Despite the unfortunate design decision of printing the entire book in tiny font on gray paper, Startup Taiwan: Foreigners Business Guide is an easy-to-follow, immensely detailed and thoughtful manual to starting your business in Taiwan.
While this reviewer’s eyes hurt a bit after reading it, I will definitely be coming back to this book if I ever launch my own venture here, as it boils down the official-speak and often confusing government Web sites to simple language and organizes them in a logical manner so one knows exactly what to do, from visas to permits to funding and subsidy options and Taiwanese business etiquette.
Author Paolo Joseph Lising is a Taiwan-based digital marketing expert who has gone through the trials and tribulations of entrepreneurship, and currently runs MillionDC.com, a learning platform for entrepreneurs.
The tone he uses in the book is personal and approachable, and although the English is slightly clunky in some places, it’s more than just a dry, robotic guide that walks potential business owners through the motions. This is Lising’s second publication on startups: Cyberpreneur Philippines was named a finalist under the Professions category at the Filipino 2016 National Book Awards.
Sure, despite the bureaucracy and usual barriers foreign entrepreneurs often complain about when navigating Taiwan’s startup world, much of this basic information can still be readily gathered through the Internet if one actually tries — including those on cultural sensitivity (consult a Taiwanese friend before deciding on your company name in Chinese!) and local business practices, such as guanxi (關係, connections), gift taboos and dinner etiquette.
But as British business owner Sam Crawford points out in the book, government-provided information is still “poorly laid out, hard to find, hard to decipher and seems to exist across a range of different sites.”
Lising makes it easy for the readers by putting all the information in one book while extensively listing each relevant agency and program with their contact information. He also provides thoughtful reminders for those going through the process, such as deadlines and pitfalls and so on.
The real meat of the book, however, are the interviews and case studies from officials, accountants, investors and entrepreneurs who share their advice, struggles and successes. These are peppered throughout the book to break the monotony.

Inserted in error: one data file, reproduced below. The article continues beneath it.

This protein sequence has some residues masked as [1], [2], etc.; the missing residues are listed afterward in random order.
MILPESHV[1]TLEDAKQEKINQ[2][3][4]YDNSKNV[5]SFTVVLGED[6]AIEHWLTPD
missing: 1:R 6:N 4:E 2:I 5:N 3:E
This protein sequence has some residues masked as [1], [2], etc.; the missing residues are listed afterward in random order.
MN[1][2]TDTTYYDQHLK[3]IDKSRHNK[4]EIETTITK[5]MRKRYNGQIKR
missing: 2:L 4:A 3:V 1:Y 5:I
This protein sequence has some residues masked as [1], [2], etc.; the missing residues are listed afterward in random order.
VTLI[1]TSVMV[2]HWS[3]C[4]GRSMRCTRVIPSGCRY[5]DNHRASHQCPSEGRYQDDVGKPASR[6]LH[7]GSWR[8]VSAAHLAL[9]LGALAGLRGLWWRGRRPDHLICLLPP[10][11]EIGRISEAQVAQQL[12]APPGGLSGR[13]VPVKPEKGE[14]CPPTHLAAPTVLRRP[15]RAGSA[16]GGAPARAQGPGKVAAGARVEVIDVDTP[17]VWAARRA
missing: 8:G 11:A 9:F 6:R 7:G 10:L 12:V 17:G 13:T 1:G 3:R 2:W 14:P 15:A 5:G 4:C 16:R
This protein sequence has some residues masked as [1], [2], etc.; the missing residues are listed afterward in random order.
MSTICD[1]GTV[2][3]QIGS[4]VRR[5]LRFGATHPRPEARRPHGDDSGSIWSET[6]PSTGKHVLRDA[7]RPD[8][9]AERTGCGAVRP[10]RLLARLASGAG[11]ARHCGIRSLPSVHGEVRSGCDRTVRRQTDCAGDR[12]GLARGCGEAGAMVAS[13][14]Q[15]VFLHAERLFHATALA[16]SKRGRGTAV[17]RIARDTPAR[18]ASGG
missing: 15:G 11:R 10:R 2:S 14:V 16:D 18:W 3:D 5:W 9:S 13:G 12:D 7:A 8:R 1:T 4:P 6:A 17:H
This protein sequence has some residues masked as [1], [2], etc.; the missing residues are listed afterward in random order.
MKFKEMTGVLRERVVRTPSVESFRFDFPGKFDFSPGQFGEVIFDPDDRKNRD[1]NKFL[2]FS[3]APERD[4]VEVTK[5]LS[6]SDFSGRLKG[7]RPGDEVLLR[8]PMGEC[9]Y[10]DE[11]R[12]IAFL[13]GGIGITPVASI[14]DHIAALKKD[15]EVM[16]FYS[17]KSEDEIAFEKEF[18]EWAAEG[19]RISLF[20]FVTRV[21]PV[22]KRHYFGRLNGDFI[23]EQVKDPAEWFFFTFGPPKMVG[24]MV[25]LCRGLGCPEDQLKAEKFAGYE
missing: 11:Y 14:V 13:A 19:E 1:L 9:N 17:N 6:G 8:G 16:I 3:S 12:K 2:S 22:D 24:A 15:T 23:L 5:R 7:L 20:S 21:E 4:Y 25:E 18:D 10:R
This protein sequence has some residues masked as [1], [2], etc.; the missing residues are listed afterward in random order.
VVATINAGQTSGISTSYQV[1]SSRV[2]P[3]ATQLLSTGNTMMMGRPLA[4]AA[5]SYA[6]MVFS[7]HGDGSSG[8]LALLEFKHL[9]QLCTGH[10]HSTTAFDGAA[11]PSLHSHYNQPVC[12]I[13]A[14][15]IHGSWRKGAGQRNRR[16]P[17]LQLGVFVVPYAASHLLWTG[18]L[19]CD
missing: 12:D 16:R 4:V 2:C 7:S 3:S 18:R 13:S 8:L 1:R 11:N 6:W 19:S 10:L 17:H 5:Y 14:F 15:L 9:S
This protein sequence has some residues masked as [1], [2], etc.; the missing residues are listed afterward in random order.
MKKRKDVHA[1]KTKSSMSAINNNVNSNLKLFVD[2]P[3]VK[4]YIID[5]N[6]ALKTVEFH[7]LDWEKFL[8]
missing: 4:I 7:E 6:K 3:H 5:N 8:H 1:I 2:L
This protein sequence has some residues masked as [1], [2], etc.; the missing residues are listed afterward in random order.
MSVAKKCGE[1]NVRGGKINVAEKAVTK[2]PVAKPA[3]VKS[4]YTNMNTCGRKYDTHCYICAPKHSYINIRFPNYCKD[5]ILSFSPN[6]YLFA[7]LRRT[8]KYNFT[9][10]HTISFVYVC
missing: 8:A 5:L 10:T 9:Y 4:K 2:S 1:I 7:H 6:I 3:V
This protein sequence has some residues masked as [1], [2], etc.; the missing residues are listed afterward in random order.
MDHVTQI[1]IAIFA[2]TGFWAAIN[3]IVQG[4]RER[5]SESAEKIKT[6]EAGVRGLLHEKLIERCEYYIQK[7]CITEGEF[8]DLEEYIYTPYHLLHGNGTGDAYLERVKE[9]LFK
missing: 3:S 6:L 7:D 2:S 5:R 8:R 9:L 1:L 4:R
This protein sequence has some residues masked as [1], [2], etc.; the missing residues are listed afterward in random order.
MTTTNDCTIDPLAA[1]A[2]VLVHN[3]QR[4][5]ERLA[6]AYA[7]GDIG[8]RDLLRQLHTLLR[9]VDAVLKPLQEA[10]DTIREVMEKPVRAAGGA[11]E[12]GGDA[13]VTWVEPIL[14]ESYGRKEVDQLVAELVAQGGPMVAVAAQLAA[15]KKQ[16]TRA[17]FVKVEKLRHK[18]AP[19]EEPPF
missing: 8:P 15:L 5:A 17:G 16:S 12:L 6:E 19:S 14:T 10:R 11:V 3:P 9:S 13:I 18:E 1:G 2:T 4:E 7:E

The funding chapter is especially insightful. Not only does Lising comprehensively lay out the various avenues of receiving support, he asks different Taiwanese venture capitalists to share their criteria and decision-making processes when deciding to invest. He also asks foreign startups to comment on their experience with venture capitalists, so a full picture is presented.
The case studies chapter provides a nice mix of experiences, from a recognized startup that was rejected three times for government subsidy to one that got accepted into three Taiwanese accelerators. These interviewees present insightful information:
“In Taiwan, things have to be done in a certain sequence and it is not possible to do everything at once,” says an entrepreneur.
“You have to read through the government’s guidelines, and see how your startup can fit those requirements instead of convincing them [the judges] with why you think your company deserves the grant … You have to fit in their box,” warns a startup consultant.
While the first part of the book rosily paints Taiwan as a safe, liberal, expat-friendly haven with a high standard of living and a forward-thinking government that encourages and supports digital startups and foreign talent, the second half gets to more of the bureaucracy, conservatism and other problems that have deterred foreign entrepreneurs. It is one reason why such books are still being written.
These start to emerge with the case studies that culminate in Chapter 8, which contains input from foreigners, including the American Chamber of Commerce in Taipei, on how the government can improve its policies to build a robust and more desirable environment for foreign startups. This part is quite pointed, and highlights the realities that prevent Taiwan from becoming a premier destination for foreign talent, and is worth the read even for non-startup hopefuls.
From unrealistic financial requirements from the government to outdated banking practices, unclear laws and confusing tax rules, this part sheds light on why the nation is still not where it needs to be despite its favorable conditions compared to the rest of Asia. Taiwan sure has the tools, talent and environment, but certain political and cultural factors hold it back, and that obviously needs to change.
Without getting too preachy, Lising wraps the book up with tips and lessons from his own extended experience in Taiwan, rounding out this helpful and immensely informative reference guide. If there is a reprint, though, the publishing company should absolutely make the layout easier on the eyes.
Startup Taiwan: Foreigners Business Guide
By Paolo Joseph L. Lising
Harvest Publishing Company
Paperback : Taiwan
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